31 July 2011


The other evening we spent a pleasant few hours at  l’eglise Saint-Vivien de Charras in the Charante, at a Concert de Musique Baroque listening to the l’Ensemble Mythematis. It included Vivaldi, Telemann, Bach and Couperin. Yet another perfectly nice village within spitting distance that we had never heard of before, let alone been to. ed


Paris, 7 July 2011
Pathogens and insecticides : a lethal cocktail for honeybees
Infection by Nosema ceranae, a parasite that causes Nosema disease (1) results in higher mortality among honeybees when they are exposed to low doses of insecticides. This is a recent finding by researchers at the Microorganisms: Genome and Environment Laboratory (Laboratoire Microorganismes: Génome et Environnement (LMGE, CNRS/Université Blaise Pascal Clermont-Ferrand 2)) and the Environmental Toxicology Laboratory (Laboratoire de Toxicologie Environnementale (LTE, INRA Avignon)). These results are published in the journal PloS ONE.
In France, around 70 000 professional and amateur beekeepers work with honeybees (Apis mellifera). The direct influence of bees on the quality and quantity of harvests, as well as their role in maintaining floral biodiversity, is today widely recognized, and highlights the key role played by both domestic and wild bees in the functioning of ecosystems.
However, for over 15 years, bee colonies have been plagued by a strange disease that causes the disappearance of thousands of colonies every year and is poorly understood by beekeepers and scientists. To explain the phenomenon, which mainly affects beekeepers in Europe and the US, a number of factors have been suggested: biodiversity loss and reduced quality of food resources (due to climate change), increasingly intensive single-crop farming and modification of landscapes, pathogens causing diseases such as varroasis (2), foulbrood (3) and Nosema, the chemical stress resulting from the exposure of bees to veterinary and plant protection products, and certain predators such as the Asian giant hornet. Although there is much data on the effect of nutritional, parasitic and chemical stress on the health of honeybees, it has not been possible to isolate any of these factors as being the sole cause for the decline of bee populations. Today, specialists in the field agree that research should focus on the combined effects of several of these factors.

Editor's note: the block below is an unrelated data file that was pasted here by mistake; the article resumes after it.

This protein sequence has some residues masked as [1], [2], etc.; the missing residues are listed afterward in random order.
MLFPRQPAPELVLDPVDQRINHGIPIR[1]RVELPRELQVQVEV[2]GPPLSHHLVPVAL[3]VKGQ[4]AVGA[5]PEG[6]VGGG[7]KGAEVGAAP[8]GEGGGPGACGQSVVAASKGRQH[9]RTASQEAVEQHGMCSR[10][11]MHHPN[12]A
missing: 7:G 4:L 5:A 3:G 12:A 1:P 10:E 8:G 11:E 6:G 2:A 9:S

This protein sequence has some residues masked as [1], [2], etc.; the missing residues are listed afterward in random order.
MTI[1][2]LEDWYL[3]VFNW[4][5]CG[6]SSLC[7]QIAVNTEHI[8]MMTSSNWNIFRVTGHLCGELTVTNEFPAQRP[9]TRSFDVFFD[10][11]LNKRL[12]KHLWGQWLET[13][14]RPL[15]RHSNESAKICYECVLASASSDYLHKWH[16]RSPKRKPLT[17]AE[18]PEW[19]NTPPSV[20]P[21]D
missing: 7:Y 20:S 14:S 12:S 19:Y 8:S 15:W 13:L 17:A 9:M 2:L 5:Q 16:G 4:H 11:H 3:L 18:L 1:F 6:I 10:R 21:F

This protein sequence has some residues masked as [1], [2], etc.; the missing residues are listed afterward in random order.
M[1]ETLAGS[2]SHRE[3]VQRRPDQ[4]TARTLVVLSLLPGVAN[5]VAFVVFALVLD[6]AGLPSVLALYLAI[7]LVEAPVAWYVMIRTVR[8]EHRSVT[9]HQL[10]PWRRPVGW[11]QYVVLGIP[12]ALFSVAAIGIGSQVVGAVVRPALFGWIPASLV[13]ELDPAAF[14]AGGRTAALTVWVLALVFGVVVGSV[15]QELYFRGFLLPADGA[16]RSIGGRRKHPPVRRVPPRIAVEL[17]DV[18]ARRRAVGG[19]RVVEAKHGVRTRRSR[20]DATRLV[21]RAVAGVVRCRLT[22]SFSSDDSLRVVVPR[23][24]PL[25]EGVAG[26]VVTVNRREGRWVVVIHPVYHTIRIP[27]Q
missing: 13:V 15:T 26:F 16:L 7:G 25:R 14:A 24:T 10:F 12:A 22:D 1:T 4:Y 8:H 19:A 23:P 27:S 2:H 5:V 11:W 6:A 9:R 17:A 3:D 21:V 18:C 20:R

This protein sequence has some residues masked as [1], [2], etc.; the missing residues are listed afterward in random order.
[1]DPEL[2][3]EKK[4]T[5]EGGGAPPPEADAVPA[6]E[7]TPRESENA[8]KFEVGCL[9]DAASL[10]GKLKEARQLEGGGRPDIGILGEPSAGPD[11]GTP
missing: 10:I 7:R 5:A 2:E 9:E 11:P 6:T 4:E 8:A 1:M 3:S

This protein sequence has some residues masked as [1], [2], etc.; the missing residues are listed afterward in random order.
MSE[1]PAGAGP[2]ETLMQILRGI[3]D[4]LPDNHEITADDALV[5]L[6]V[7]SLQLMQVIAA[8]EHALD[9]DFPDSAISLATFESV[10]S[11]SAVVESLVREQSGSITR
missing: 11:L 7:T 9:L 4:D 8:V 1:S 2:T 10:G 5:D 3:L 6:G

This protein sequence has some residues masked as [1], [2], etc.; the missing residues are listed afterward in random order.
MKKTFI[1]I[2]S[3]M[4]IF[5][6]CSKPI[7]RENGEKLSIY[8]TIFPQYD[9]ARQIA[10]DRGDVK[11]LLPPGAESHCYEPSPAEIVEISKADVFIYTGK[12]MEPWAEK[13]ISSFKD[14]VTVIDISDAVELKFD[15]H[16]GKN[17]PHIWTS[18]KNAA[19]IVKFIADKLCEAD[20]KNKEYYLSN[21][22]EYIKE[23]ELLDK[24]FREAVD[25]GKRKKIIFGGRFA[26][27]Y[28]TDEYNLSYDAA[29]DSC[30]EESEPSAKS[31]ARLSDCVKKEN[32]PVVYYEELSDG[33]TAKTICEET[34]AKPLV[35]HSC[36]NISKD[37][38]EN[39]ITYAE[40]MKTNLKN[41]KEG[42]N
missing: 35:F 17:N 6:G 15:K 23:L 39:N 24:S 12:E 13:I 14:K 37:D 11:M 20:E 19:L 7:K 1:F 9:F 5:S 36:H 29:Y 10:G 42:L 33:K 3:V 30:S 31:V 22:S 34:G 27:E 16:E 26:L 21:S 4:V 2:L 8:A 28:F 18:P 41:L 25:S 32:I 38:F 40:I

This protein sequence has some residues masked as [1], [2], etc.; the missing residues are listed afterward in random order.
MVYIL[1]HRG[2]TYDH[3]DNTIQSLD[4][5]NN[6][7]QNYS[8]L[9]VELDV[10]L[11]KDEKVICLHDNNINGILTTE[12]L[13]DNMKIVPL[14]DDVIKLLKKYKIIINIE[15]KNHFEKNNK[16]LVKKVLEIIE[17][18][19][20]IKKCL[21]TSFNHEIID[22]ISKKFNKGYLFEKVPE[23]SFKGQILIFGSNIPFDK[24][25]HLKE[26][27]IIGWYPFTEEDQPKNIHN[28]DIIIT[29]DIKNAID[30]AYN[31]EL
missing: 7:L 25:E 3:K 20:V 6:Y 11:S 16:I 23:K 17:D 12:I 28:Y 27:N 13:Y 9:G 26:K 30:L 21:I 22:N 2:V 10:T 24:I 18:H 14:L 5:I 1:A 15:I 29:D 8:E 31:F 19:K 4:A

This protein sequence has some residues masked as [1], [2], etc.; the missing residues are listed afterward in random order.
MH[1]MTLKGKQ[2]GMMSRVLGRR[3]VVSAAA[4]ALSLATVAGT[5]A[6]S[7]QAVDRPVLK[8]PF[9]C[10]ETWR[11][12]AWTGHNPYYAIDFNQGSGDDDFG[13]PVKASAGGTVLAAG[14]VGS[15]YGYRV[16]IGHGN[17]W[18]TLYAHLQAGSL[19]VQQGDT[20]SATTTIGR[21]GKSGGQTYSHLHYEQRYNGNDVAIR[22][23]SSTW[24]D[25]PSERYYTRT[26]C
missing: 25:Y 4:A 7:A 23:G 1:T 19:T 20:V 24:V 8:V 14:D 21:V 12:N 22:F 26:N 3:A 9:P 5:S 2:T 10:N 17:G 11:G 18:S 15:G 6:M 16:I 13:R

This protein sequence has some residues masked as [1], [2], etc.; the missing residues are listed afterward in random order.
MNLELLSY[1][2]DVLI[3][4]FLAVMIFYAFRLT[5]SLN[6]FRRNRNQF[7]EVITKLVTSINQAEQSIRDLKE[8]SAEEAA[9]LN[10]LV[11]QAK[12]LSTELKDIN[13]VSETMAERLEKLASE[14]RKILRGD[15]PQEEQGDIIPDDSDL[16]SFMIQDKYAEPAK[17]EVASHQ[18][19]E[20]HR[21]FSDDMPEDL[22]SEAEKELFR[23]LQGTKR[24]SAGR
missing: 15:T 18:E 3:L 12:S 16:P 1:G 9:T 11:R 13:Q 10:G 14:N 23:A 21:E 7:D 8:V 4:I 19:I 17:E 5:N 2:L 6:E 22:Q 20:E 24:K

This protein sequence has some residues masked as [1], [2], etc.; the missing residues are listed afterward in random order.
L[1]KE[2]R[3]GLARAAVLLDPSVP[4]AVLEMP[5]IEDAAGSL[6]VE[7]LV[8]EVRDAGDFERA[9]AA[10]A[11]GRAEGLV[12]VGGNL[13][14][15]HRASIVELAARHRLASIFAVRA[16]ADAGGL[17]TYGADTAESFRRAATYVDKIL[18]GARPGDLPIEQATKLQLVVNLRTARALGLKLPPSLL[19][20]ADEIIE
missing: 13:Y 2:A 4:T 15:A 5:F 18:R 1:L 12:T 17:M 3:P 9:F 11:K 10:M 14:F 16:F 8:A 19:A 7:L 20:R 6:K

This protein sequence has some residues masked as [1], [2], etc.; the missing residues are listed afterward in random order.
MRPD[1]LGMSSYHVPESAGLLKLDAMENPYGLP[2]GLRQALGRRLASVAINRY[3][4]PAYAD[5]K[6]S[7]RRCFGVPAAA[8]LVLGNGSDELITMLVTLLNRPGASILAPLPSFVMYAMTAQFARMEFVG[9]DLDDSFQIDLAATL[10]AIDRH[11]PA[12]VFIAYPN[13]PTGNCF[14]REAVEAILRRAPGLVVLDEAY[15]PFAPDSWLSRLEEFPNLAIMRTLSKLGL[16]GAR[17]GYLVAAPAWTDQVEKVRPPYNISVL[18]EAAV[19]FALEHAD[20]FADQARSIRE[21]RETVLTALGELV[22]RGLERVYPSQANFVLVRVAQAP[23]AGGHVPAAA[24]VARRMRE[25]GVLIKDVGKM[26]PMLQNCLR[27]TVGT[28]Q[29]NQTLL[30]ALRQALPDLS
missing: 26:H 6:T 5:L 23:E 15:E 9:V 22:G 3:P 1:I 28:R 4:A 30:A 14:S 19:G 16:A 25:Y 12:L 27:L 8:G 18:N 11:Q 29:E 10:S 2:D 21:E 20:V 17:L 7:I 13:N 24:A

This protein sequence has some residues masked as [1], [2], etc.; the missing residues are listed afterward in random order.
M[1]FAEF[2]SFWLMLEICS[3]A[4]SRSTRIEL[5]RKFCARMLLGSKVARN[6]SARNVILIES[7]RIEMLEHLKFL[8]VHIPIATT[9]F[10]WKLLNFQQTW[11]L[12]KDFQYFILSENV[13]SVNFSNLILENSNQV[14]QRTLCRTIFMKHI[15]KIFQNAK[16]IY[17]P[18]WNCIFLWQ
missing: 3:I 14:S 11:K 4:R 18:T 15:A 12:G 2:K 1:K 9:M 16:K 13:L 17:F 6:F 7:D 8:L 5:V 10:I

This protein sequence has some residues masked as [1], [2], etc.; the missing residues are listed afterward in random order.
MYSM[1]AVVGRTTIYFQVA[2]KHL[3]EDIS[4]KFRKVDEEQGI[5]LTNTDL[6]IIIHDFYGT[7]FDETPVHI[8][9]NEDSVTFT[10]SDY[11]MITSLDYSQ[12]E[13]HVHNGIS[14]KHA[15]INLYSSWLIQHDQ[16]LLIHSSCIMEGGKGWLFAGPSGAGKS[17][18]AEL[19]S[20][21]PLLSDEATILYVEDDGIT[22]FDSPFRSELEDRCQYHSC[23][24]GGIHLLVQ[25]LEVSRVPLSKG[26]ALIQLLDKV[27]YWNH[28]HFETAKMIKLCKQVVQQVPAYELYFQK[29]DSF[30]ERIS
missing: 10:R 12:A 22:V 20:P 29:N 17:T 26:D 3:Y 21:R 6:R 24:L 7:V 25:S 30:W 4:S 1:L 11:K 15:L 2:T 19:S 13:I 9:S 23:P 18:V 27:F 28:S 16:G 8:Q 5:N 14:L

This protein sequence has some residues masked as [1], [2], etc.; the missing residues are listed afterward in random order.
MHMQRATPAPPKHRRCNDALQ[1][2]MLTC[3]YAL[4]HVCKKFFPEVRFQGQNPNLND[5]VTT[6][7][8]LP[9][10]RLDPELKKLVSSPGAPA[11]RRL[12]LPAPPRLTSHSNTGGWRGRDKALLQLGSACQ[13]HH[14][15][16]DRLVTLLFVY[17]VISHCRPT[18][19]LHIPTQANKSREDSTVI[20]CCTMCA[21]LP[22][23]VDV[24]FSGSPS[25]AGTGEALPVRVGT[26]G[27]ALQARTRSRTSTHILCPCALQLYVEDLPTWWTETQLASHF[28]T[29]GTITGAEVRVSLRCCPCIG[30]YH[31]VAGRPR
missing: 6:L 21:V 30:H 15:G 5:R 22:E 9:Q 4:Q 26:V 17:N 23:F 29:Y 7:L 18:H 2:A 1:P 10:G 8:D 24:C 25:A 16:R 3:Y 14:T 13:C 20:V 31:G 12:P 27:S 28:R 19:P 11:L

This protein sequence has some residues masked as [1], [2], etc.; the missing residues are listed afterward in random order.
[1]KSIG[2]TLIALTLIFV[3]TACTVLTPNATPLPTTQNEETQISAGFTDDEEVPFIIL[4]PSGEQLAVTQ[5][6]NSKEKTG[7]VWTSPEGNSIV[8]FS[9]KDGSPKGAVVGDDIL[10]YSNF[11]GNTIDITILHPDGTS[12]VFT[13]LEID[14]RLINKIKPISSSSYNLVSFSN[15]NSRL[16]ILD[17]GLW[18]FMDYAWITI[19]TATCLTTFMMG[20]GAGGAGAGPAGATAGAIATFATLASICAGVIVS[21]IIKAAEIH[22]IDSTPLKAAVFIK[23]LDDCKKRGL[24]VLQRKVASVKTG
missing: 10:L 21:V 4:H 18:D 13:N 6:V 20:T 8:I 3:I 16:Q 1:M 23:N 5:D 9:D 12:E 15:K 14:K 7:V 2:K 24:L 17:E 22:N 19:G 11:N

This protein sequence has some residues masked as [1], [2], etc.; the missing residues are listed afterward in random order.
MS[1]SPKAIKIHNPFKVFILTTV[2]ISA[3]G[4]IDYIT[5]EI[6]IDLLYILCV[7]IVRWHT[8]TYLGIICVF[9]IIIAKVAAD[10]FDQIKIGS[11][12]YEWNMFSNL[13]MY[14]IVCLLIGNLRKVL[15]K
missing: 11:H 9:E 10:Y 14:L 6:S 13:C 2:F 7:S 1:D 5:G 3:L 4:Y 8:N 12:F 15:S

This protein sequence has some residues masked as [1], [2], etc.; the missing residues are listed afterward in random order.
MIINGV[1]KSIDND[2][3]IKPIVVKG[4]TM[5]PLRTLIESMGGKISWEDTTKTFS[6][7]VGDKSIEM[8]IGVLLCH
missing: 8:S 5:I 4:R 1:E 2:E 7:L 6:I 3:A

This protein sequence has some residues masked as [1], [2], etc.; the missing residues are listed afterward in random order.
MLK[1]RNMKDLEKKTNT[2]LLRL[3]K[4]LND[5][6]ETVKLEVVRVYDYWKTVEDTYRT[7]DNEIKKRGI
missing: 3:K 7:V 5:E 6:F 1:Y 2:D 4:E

It was in this context that research teams from CNRS, INRA and Université Blaise Pascal brought together their respective skills in parasitology and toxicology to assess the effect of pathogen/toxin interactions on bee health. In the laboratory, the researchers chronically exposed newly emerged honeybees, some healthy and others infected with Nosema ceranae, to low doses of insecticides. They found that the infected bees died when they were chronically exposed to insecticides, even at sublethal doses, unlike the healthy bees. This combined effect on honeybee mortality was observed with daily exposure to extremely low doses (over 100 times less than the LD50 (4) for each insecticide). The synergy observed does not depend on the type of insecticide since the two active ingredients studied, fipronil and thiacloprid (5), belong to different groups. However, the mechanism responsible for this synergy has not yet been identified.